- Samuel Rabbeth (Illustrated London News)
It felt strangely familiar to be back at Barnes Old Cemetery, once again, armed with a camera, a notepad and, on this occasion, a more healthy and realistic scepticism about the possibility of discovering anything.
My research on Samuel Rabbeth suggests he was from a relatively wealthy family, his father having worked for Coutts Bank, and so I felt it was likely there would have once been a headstone, particularly given the circumstances under which Rabbeth had lost his life (you can learn all about Samuel Rabbeth in the Everyday Heroes app). Whether or not it had survived or whether it would still be accessible was the question.
The Grave of Samuel Rabbeth
As it happened, it did not take long to find the headstone; a slight path to the row had been cleared and the grave marker was distantly large and particularly noticeable due to the lengthy inscription that completely filled it. As I had expected, the unfortunate circumstances of Samuel’s death and the financial and social status of the family had led them to memorialise his life and death in a detailed manner. In addition to the headstone, there is also a bevelled tombstone recording the burials of Samuel’s father, John, and his aunt Annie.
Headstone for Samuel Rabbeth
The full inscription on Samuel Rabbeth’s headstone reads:
“Sacred to the memory of Samuel Rabbeth M.B London M.R.C.S. Born 19 Aug 1858, died 20 Oct 1884. He was educated at King’s College London and at Kings College Hospital and was elected an associate of the college after passing his final examination at the University of London when he obtained a first place for honours in obstetrics gaining the university scholarship and gold medal. He was appointed Senior Resident Medical Officer at the Royal Free Hospital and was held in the highest esteem by many of the most eminent members of his profession who looked forward to his achieving a useful and brilliant career. His bright and cheerful disposition, his earnest and sincere character endeared him to numerous friends by whom his memory will be cherished with lasting affection. A little child suffering from diphtheria was brought to the hospital whom he endeavoured to save by an act of heroism that cost him his life but which has forever linked his name with the names of the brave and good of all time who have proved by their bright example how the grace of Christ-like self-sacrifice can ennoble humanity.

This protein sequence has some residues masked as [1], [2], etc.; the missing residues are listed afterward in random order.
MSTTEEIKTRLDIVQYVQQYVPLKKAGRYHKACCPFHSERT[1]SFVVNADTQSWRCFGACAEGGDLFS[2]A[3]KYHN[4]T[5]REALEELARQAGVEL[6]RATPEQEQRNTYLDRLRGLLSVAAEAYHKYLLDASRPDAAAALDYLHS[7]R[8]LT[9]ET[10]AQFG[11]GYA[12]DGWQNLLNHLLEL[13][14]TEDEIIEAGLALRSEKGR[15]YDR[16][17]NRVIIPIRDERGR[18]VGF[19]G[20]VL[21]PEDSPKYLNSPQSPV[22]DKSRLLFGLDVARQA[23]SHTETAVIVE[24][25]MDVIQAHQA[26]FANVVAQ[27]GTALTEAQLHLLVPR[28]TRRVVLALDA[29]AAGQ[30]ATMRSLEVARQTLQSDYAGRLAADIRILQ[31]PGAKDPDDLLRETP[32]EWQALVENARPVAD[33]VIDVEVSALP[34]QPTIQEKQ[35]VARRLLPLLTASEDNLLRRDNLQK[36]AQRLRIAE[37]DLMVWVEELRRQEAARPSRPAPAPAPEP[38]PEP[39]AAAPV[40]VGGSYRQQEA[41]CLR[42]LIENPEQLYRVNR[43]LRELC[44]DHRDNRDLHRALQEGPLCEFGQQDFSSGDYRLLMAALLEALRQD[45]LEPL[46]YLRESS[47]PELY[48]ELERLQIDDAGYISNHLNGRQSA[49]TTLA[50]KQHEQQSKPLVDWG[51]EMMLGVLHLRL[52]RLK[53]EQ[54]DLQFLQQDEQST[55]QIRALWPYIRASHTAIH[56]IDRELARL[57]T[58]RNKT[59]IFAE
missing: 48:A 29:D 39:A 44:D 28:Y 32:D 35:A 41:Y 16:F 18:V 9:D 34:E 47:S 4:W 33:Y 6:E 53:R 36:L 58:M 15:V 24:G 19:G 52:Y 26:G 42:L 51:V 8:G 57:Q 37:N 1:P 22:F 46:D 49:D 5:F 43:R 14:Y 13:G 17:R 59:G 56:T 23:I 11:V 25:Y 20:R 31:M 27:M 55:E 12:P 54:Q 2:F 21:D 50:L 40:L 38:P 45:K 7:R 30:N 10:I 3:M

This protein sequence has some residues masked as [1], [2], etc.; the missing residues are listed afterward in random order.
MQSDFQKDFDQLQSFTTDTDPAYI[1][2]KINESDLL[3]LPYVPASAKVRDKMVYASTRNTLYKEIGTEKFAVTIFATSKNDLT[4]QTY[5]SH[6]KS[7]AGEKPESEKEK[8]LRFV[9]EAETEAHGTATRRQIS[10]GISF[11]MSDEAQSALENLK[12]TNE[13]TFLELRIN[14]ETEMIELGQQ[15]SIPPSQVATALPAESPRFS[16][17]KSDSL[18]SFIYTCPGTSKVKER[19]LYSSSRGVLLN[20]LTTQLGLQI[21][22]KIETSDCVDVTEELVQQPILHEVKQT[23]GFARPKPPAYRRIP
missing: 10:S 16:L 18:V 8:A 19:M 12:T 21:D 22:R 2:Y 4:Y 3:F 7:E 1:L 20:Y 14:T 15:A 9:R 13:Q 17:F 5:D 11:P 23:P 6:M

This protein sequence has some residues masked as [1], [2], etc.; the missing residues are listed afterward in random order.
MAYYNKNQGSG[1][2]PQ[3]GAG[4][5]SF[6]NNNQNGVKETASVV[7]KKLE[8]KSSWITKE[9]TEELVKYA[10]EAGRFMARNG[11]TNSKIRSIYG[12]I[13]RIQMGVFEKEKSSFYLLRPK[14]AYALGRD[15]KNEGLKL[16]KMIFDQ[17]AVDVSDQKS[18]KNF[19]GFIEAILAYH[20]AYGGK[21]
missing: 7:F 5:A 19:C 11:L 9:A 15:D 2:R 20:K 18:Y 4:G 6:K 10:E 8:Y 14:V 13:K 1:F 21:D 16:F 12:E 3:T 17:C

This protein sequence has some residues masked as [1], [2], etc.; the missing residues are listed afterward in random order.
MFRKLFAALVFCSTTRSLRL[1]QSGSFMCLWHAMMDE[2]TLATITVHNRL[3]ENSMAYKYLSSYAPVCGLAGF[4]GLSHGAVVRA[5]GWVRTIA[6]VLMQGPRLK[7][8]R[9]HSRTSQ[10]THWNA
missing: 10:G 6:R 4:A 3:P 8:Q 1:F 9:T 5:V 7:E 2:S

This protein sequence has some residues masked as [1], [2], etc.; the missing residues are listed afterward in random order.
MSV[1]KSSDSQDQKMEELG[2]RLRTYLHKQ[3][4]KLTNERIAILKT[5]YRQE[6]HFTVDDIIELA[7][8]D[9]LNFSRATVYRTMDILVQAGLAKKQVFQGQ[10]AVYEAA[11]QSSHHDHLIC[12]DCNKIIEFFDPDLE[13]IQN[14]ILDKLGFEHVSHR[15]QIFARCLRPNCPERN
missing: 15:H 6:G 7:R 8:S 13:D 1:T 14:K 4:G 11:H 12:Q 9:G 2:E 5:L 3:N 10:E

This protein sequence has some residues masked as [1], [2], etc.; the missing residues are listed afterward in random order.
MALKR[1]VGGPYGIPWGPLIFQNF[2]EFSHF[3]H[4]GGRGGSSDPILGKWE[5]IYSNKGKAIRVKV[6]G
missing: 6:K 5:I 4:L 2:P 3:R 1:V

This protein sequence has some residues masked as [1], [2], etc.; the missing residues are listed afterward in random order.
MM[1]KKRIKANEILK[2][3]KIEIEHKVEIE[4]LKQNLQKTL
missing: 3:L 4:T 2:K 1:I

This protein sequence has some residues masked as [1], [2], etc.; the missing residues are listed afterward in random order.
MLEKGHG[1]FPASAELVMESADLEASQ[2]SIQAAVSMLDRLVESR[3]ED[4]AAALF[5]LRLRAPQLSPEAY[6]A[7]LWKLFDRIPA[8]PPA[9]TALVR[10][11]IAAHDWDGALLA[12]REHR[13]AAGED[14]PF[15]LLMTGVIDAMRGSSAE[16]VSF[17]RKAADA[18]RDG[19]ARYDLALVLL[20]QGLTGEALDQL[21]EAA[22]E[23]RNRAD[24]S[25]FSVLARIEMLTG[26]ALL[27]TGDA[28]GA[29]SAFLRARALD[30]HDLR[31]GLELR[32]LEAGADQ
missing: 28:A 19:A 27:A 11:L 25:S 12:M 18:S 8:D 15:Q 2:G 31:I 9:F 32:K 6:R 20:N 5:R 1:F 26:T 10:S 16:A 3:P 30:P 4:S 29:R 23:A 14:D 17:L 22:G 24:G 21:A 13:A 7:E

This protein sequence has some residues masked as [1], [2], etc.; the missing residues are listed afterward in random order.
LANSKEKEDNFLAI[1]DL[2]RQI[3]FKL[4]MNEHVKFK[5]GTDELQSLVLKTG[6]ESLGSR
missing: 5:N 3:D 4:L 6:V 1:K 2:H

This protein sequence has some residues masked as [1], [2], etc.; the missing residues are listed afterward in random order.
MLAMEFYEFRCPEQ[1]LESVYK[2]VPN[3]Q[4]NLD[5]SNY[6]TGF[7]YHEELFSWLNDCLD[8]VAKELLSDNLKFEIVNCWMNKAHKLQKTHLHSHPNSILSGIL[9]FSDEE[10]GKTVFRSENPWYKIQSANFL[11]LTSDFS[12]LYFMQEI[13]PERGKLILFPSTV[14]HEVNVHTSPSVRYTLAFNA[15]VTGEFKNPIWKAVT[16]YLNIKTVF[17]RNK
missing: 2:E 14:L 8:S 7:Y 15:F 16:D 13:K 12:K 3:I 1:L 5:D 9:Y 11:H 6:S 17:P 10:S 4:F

“Then shall the righteous answer him, saying, Lord, when saw we thee an hungred, and fed thee? or thirsty, and gave thee drink? When saw we thee a stranger, and took thee in? or naked, and clothed thee? Or when saw we thee sick, or in prison, and came unto thee? And the King shall answer and say unto them, Verily I say unto you, Inasmuch as ye have done it unto one of the least of these my brethren, ye have done it unto me. Matthew 25, 37-40.”
On the left hand side of the tombstone:
In loving memory of Annie Rabbeth born May 12th 1826, died Dec 25th 1916
Tombstone for John Rabbeth
On the right hand side of the tombstone:
“In loving memory of John Edward Rabbeth born Jan 10th 1823, died Aug 16th 1900. “he Giveth his beloved sleep””
Evidence suggests that Hannah Rabbeth, Samuel’s mother, died in 1858 either giving birth to him or very shortly afterwards but, at that time, the family were living elsewhere in London, possibly either Lambeth or Westminster and so Hannah Rabbeth is most likely buried in one of those districts.
So, after a couple of aborted attempts and a hiatus of several years, I have finally been able to locate the final resting place of Samuel Rabbeth, one of the everyday heroes of Postman’s Park and I’m pleased to be able to add these details to all the others in the Everyday Heroes app.
It is a real shame that more cannot be done to protect and preserve Barnes Old Burial ground and there is much that could be done to clear, record and maintain the site. If anyone has any practical suggestions or advice of establishing a ‘friends’ organisation or getting together some volunteers to maintain the site, please do get in touch!